Sixteen things that technology has made obsolete: Part 1 of 2

If you were born after, let’s say, 1987, then some of these references may mean nothing to you.

Moreover, if you happen to be a post-1987 kid, you may be surprised/shocked/empathetic/downright saddened that your fellow human beings, at one point in time, actually had to suffer through these things.

You may think “Wait, people didn’t always have phones in their pockets that told them absolutely anything about everything?” or “Wait, people actually had to leaf through huge, heavy books with ridiculously thin, cheap paper to find a phone number to order a pizza? You’re talking about that book that I use to prop up the kitchen table?” For the record, the answers to these questions are, respectively, No and Yes.

To put it simply, information is just so damn easy to access these days. It’s in our phones which are in our pockets, which have wires attached to them that connect to our heads. It’s in our fully-charged tablets and laptops lying around our homes, just waiting to be browsed. And it’s now showing up on our TVs and may soon be available on our wristwatches!

In fact, it could be argued that smartphones, smartTVs, smartwatches etc., are actually making us less smart: Too much information can lead to people not absorbing any at all. We (myself included) sit around browsing headlines and looking at gifs, without actually reading any full articles. In journalism school, we were actually taught to lean towards lists when writing for the web because users can’t be bothered to read full paragraphs.

Sad moment: The other day, for a fleeting moment, I was actually too lazy to click on a YouTube link. “Why can’t everything be a gif?” I thought. “Why do I have to take half-a-second of my life to click on something?”

Kids these days (for the record, I’m not thaaat old) could technically go their entire lives without ever having to physically open a book. Scary but true. With that in mind, here are sixteen things that we will never have to do anymore (unless we really want to). For the record, I have done all these things. Some I will miss; some I won’t. Here are the first eight, with the next eight to be posted soon.

Use the phone book

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The eulogy has been written and the casket has been lowered six feet under for the ol’ fashioned phone book for quite some time now. But I remember a time when I had to flip through dozens of pages to find a pizza delivery number. Or maybe to call Consumers Distributing which, coincidentally, is also dead. I remember thinking it was a genius move when they released the book with the White and Yellow Pages in the same issue. I suppose I won’t miss having to look up an electrician or an exterminator in this way, gunking up my fingers in the process. And stalkers must be especially happy that tracking people down has never been quicker.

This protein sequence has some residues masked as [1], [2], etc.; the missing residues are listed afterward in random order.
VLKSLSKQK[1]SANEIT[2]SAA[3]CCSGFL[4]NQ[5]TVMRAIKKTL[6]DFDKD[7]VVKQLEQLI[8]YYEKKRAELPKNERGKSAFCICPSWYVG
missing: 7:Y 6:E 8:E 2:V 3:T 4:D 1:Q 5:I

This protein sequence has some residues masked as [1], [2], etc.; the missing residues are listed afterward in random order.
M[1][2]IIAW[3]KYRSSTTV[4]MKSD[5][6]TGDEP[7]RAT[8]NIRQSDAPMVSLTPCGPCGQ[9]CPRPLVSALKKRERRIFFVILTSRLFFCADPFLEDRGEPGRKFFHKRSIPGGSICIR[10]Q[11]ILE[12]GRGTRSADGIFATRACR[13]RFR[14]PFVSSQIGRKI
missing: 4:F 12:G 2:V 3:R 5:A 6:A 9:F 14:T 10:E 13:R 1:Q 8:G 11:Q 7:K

Look up movie listings in a newspaper

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I remember always having to check what day it was to make sure I didn’t show up for a movie that wasn’t playing. These things always seemed more complicated than they needed to be: Why are Monday movie times different from Tuesday movie times? One of the unsolved mysteries of life, I guess. Thankfully, now we can search online to find out what movies are playing today, and not have to muck up our fingers to find out when American Pie is screening. AND we can find out what movie critics from around the world thought of the movie. AND a computer program was developed to calculate a quality-based percentage for each and every movie out there. Thank you Rotten Tomatoes.

Listen to a walkman or discman

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With the exception of my MacBook Pro, I’m not sure I’ve ever been more excited to get my hands on a piece of machinery as I was when I first acquired one of these. The headphones were huge and heavy but they friggin’ vibrated along with the rhythm of the song! What the hell is VMSS?! I had no idea then and I have no idea now but it seemed like an unimportant detail. Rocking Nevermind and Siamese Dream on this baby was awesome. Sturdy, too. I felt like you could wail it against the wall and it wouldn’t be any worse for wear.

Own a World Book Encyclopedia set

worldbook-1992